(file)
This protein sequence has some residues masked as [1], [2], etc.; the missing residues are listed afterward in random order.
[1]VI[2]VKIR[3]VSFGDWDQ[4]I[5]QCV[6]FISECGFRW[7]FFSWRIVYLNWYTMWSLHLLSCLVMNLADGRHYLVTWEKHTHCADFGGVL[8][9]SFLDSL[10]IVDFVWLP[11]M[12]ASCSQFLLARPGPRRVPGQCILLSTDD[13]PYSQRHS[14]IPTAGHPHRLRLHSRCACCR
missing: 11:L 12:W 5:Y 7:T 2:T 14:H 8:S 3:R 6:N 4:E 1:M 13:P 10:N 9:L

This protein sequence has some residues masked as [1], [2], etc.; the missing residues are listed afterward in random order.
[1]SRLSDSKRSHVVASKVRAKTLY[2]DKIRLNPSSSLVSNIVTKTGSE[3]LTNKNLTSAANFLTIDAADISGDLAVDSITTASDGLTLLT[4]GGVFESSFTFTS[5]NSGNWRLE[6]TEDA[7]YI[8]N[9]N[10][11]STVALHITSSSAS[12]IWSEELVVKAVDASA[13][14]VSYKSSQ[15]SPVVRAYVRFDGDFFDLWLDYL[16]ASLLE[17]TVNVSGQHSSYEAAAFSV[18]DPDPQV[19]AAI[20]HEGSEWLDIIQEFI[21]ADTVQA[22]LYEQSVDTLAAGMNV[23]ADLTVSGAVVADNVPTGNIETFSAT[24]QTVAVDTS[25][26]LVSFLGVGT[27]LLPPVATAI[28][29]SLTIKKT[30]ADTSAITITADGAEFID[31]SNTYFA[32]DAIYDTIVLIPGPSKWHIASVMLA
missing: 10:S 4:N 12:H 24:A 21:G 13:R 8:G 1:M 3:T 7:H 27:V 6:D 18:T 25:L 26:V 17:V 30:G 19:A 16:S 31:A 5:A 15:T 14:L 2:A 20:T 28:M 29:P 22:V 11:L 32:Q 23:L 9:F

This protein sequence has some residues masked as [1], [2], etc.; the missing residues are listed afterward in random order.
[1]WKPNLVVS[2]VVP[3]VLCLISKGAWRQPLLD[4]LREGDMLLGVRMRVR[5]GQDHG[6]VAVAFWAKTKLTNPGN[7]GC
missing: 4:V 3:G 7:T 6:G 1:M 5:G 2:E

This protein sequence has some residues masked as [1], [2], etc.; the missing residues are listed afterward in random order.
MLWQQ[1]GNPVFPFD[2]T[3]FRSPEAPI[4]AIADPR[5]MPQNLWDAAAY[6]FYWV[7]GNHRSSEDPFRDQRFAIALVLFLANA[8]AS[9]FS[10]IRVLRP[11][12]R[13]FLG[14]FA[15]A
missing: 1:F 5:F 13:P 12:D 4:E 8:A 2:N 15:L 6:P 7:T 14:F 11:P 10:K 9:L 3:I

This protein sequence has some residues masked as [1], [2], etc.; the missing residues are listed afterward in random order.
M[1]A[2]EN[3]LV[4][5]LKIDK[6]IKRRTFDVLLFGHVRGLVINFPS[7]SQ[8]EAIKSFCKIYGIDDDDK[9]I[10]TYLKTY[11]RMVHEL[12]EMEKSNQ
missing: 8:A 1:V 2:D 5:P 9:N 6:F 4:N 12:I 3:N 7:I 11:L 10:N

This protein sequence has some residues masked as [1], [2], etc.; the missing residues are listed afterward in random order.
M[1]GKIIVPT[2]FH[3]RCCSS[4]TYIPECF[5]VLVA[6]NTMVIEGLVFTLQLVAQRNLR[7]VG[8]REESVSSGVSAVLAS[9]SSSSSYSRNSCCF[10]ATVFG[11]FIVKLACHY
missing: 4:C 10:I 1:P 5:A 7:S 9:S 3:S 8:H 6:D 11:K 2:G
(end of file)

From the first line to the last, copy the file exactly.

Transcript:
This protein sequence has some residues masked as [1], [2], etc.; the missing residues are listed afterward in random order.
[1]VI[2]VKIR[3]VSFGDWDQ[4]I[5]QCV[6]FISECGFRW[7]FFSWRIVYLNWYTMWSLHLLSCLVMNLADGRHYLVTWEKHTHCADFGGVL[8][9]SFLDSL[10]IVDFVWLP[11]M[12]ASCSQFLLARPGPRRVPGQCILLSTDD[13]PYSQRHS[14]IPTAGHPHRLRLHSRCACCR
missing: 11:L 12:W 5:Y 7:T 2:T 14:H 8:S 3:R 6:N 4:E 1:M 13:P 10:N 9:L

This protein sequence has some residues masked as [1], [2], etc.; the missing residues are listed afterward in random order.
[1]SRLSDSKRSHVVASKVRAKTLY[2]DKIRLNPSSSLVSNIVTKTGSE[3]LTNKNLTSAANFLTIDAADISGDLAVDSITTASDGLTLLT[4]GGVFESSFTFTS[5]NSGNWRLE[6]TEDA[7]YI[8]N[9]N[10][11]STVALHITSSSAS[12]IWSEELVVKAVDASA[13][14]VSYKSSQ[15]SPVVRAYVRFDGDFFDLWLDYL[16]ASLLE[17]TVNVSGQHSSYEAAAFSV[18]DPDPQV[19]AAI[20]HEGSEWLDIIQEFI[21]ADTVQA[22]LYEQSVDTLAAGMNV[23]ADLTVSGAVVADNVPTGNIETFSAT[24]QTVAVDTS[25][26]LVSFLGVGT[27]LLPPVATAI[28][29]SLTIKKT[30]ADTSAITITADGAEFID[31]SNTYFA[32]DAIYDTIVLIPGPSKWHIASVMLA
missing: 10:S 4:N 12:H 24:A 21:G 13:R 8:G 1:M 3:T 7:H 27:V 6:D 18:T 25:L 26:V 17:V 30:G 19:A 16:S 31:A 5:A 15:T 14:L 2:A 20:T 28:M 29:P 22:V 11:L 32:Q 23:L 9:F

This protein sequence has some residues masked as [1], [2], etc.; the missing residues are listed afterward in random order.
[1]WKPNLVVS[2]VVP[3]VLCLISKGAWRQPLLD[4]LREGDMLLGVRMRVR[5]GQDHG[6]VAVAFWAKTKLTNPGN[7]GC
missing: 4:V 3:G 7:T 6:G 1:M 5:G 2:E

This protein sequence has some residues masked as [1], [2], etc.; the missing residues are listed afterward in random order.
MLWQQ[1]GNPVFPFD[2]T[3]FRSPEAPI[4]AIADPR[5]MPQNLWDAAAY[6]FYWV[7]GNHRSSEDPFRDQRFAIALVLFLANA[8]AS[9]FS[10]IRVLRP[11][12]R[13]FLG[14]FA[15]A
missing: 1:F 5:F 13:P 12:D 4:E 8:A 2:N 15:L 6:P 7:T 14:F 11:P 10:K 9:L 3:I

This protein sequence has some residues masked as [1], [2], etc.; the missing residues are listed afterward in random order.
M[1]A[2]EN[3]LV[4][5]LKIDK[6]IKRRTFDVLLFGHVRGLVINFPS[7]SQ[8]EAIKSFCKIYGIDDDDK[9]I[10]TYLKTY[11]RMVHEL[12]EMEKSNQ
missing: 8:A 1:V 2:D 5:P 9:N 6:F 4:N 12:I 3:N 7:I 11:L 10:N

This protein sequence has some residues masked as [1], [2], etc.; the missing residues are listed afterward in random order.
M[1]GKIIVPT[2]FH[3]RCCSS[4]TYIPECF[5]VLVA[6]NTMVIEGLVFTLQLVAQRNLR[7]VG[8]REESVSSGVSAVLAS[9]SSSSSYSRNSCCF[10]ATVFG[11]FIVKLACHY
missing: 4:C 10:I 1:P 5:A 7:S 9:S 3:S 8:H 6:D 11:K 2:G